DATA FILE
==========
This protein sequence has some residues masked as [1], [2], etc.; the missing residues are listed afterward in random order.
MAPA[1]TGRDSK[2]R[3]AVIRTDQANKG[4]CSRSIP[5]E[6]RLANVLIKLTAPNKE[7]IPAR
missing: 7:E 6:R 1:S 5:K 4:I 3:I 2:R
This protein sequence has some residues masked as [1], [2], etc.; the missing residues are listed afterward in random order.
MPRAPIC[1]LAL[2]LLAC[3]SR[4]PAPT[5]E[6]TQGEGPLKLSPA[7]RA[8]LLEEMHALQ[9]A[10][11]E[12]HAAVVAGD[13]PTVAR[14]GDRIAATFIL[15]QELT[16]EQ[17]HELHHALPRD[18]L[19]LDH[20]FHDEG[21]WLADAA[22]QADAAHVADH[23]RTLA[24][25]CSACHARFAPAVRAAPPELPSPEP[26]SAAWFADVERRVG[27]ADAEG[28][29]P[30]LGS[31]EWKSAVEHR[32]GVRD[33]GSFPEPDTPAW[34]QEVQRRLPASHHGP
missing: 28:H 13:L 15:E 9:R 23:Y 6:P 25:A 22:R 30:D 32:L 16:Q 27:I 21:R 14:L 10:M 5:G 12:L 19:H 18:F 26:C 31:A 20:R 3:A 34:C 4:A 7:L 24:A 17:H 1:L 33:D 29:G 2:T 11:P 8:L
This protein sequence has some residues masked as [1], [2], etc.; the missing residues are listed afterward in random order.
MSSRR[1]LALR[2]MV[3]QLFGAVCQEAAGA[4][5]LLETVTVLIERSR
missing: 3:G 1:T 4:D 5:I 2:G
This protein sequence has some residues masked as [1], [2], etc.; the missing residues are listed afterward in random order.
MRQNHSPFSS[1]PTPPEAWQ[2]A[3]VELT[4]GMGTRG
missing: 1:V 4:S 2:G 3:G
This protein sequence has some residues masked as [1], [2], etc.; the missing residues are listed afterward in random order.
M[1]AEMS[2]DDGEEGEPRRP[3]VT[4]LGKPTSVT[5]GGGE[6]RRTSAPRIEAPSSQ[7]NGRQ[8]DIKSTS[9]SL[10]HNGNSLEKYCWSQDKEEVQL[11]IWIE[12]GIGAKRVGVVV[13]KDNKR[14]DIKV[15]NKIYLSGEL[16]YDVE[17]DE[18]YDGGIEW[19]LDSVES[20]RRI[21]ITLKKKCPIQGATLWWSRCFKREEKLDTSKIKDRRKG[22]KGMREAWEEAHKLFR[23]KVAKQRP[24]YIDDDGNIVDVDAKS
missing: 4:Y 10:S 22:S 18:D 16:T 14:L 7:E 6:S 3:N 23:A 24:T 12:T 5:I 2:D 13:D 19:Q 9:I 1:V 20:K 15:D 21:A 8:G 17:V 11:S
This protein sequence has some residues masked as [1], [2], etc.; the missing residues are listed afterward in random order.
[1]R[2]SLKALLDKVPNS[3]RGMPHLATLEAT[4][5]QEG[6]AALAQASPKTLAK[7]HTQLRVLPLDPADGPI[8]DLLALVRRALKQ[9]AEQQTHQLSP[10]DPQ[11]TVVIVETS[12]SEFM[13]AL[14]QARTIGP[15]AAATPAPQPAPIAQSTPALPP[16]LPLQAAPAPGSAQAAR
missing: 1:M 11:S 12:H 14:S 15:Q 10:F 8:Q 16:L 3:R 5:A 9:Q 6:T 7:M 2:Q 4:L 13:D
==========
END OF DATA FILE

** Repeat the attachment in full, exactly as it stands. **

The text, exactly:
This protein sequence has some residues masked as [1], [2], etc.; the missing residues are listed afterward in random order.
MAPA[1]TGRDSK[2]R[3]AVIRTDQANKG[4]CSRSIP[5]E[6]RLANVLIKLTAPNKE[7]IPAR
missing: 7:E 6:R 1:S 5:K 4:I 3:I 2:R
This protein sequence has some residues masked as [1], [2], etc.; the missing residues are listed afterward in random order.
MPRAPIC[1]LAL[2]LLAC[3]SR[4]PAPT[5]E[6]TQGEGPLKLSPA[7]RA[8]LLEEMHALQ[9]A[10][11]E[12]HAAVVAGD[13]PTVAR[14]GDRIAATFIL[15]QELT[16]EQ[17]HELHHALPRD[18]L[19]LDH[20]FHDEG[21]WLADAA[22]QADAAHVADH[23]RTLA[24][25]CSACHARFAPAVRAAPPELPSPEP[26]SAAWFADVERRVG[27]ADAEG[28][29]P[30]LGS[31]EWKSAVEHR[32]GVRD[33]GSFPEPDTPAW[34]QEVQRRLPASHHGP
missing: 28:H 13:L 15:E 9:R 23:Y 6:P 25:A 22:R 30:D 32:L 16:Q 27:I 21:R 14:L 10:M 5:G 12:L 19:H 18:F 26:C 31:A 20:R 3:A 34:C 4:A 7:L 24:A 17:H 1:L 33:D 29:G 2:T 11:P 8:L
This protein sequence has some residues masked as [1], [2], etc.; the missing residues are listed afterward in random order.
MSSRR[1]LALR[2]MV[3]QLFGAVCQEAAGA[4][5]LLETVTVLIERSR
missing: 3:G 1:T 4:D 5:I 2:G
This protein sequence has some residues masked as [1], [2], etc.; the missing residues are listed afterward in random order.
MRQNHSPFSS[1]PTPPEAWQ[2]A[3]VELT[4]GMGTRG
missing: 1:V 4:S 2:G 3:G
This protein sequence has some residues masked as [1], [2], etc.; the missing residues are listed afterward in random order.
M[1]AEMS[2]DDGEEGEPRRP[3]VT[4]LGKPTSVT[5]GGGE[6]RRTSAPRIEAPSSQ[7]NGRQ[8]DIKSTS[9]SL[10]HNGNSLEKYCWSQDKEEVQL[11]IWIE[12]GIGAKRVGVVV[13]KDNKR[14]DIKV[15]NKIYLSGEL[16]YDVE[17]DE[18]YDGGIEW[19]LDSVES[20]RRI[21]ITLKKKCPIQGATLWWSRCFKREEKLDTSKIKDRRKG[22]KGMREAWEEAHKLFR[23]KVAKQRP[24]YIDDDGNIVDVDAKS
missing: 4:Y 10:S 22:S 18:D 16:T 14:L 7:E 6:S 3:N 23:A 24:T 12:T 5:I 2:D 13:D 19:Q 9:I 1:V 20:K 15:D 21:A 8:G 17:V 11:S
This protein sequence has some residues masked as [1], [2], etc.; the missing residues are listed afterward in random order.
[1]R[2]SLKALLDKVPNS[3]RGMPHLATLEAT[4][5]QEG[6]AALAQASPKTLAK[7]HTQLRVLPLDPADGPI[8]DLLALVRRALKQ[9]AEQQTHQLSP[10]DPQ[11]TVVIVETS[12]SEFM[13]AL[14]QARTIGP[15]AAATPAPQPAPIAQSTPALPP[16]LPLQAAPAPGSAQAAR
missing: 1:M 11:S 12:H 14:S 15:Q 10:F 8:Q 16:L 3:R 5:A 9:Q 6:T 7:M 2:Q 4:L 13:D